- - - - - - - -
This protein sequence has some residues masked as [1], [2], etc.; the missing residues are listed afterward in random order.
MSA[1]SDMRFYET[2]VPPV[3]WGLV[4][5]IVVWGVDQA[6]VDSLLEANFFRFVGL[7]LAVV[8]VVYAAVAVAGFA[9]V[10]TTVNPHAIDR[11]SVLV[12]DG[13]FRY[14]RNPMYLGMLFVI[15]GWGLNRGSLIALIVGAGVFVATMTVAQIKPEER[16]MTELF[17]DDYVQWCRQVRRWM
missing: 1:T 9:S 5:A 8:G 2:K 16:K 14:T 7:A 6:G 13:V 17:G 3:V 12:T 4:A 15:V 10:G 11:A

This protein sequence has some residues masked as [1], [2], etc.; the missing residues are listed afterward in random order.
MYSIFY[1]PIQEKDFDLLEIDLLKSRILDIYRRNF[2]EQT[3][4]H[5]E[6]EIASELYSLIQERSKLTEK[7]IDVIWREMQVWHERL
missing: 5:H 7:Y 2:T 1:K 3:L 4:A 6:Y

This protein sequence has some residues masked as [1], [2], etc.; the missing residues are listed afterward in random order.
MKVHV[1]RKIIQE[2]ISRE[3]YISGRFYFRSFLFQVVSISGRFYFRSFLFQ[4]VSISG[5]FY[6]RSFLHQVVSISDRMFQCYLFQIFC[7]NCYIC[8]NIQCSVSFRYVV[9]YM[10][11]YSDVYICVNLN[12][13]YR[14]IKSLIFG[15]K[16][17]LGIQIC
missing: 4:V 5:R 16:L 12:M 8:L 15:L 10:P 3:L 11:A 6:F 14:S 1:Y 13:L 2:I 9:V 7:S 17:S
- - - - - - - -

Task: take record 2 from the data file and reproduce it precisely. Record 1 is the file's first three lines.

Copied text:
This protein sequence has some residues masked as [1], [2], etc.; the missing residues are listed afterward in random order.
MYSIFY[1]PIQEKDFDLLEIDLLKSRILDIYRRNF[2]EQT[3][4]H[5]E[6]EIASELYSLIQERSKLTEK[7]IDVIWREMQVWHERL
missing: 5:H 7:Y 2:T 1:K 3:L 4:A 6:Y